Mark English's illustration for John Cheever's "The Geometry of Love."
From the archives of American angst: The Saturday Evening Post has digitized and posted the 1966 John Cheever story "The Geometry of Love." Though the story appears in Cheever's Collected Stories, it is edifying to see a story by "the suburban squire" presented in its original context—a vividly illustrated Post spread, with its eyebrow-raising tag line: "How convenient to reduce your marital difficulties to a mathematical formula! How convenient—and how dangerous!" Though the Post jumped at the chance to publish the story, it was only after the New Yorker passed on it, with New Yorker editor William Maxwell viewing it as definitive proof that Cheever was in decline due to drinking. As Cheever ruefully wrote: "[Bill] looked at me sadly, patted me gently, said that the story was a ghastly failure and implied that I had lost my marbles."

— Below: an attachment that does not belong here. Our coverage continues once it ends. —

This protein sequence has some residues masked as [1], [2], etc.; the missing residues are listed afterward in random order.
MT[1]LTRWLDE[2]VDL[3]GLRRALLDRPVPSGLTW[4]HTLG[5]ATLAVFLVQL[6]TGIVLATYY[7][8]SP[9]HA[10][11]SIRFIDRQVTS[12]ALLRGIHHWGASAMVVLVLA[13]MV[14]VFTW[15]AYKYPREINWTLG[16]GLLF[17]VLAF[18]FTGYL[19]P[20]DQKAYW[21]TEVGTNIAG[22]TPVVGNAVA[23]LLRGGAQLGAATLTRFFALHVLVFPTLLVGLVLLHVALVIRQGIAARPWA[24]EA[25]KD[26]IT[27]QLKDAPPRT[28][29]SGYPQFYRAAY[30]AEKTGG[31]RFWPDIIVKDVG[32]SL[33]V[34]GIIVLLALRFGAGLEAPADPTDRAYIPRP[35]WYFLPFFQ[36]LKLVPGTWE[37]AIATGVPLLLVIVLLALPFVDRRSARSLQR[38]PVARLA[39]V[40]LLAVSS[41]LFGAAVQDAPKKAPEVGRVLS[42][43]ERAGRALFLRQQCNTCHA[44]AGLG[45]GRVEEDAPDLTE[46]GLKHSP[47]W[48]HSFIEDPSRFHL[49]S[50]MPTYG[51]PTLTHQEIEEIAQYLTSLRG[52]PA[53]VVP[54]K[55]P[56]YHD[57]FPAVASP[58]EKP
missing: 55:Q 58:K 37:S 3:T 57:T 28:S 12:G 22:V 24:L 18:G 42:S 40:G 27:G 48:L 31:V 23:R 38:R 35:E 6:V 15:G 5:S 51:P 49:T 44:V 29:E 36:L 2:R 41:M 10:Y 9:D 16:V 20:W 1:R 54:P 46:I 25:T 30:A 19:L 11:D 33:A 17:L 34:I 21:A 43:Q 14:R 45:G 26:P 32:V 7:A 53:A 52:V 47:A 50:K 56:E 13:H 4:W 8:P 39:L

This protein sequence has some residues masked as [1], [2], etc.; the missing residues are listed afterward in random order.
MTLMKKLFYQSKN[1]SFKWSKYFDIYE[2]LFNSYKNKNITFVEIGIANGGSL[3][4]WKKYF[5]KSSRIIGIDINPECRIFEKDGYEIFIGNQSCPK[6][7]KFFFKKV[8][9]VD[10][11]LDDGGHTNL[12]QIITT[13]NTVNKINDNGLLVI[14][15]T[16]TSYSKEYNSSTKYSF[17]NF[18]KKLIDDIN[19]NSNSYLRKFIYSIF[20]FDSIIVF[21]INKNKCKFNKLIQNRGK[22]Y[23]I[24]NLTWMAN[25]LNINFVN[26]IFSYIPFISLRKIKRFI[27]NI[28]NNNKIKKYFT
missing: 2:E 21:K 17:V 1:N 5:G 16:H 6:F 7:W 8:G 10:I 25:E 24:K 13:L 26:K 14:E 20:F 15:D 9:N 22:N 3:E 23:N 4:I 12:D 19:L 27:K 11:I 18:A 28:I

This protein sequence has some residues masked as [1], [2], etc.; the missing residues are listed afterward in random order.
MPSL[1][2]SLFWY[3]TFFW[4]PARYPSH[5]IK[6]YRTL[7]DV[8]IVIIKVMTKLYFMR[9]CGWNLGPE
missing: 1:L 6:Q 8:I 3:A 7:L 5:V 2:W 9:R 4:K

Bret Easton Ellis wonders why there hasn't been a female Hithcock, Scorsese, or Spielberg, and posits a preposterous answer: that men are "aroused by looking, whereas I don't think women respond that way to films, just because of how they're built."
In an inaugural post on the Paris Review's new Daily blog, editor Lorin Stein writes "if the Review embodies a sensibility, this Daily will try, in a casual and haphazard and at times possibly frivolous way, to put that sensibility into words."
Walter Percy was never able to match The Moviegoer, instead penning the loopy Lost in the Cosmos, which is, as Tom Bartlett writes, "honestly great, or possibly terrible, depending on your level of patience for Percy's stew of literary high jinks," Ralph Ellison never published a follow-up to Invisible Man, though this year saw the posthumous publication of his unfinished second novel Three Days Before the Shooting . . . and don't ever ask Harper Lee about To Kill a Mockingbird.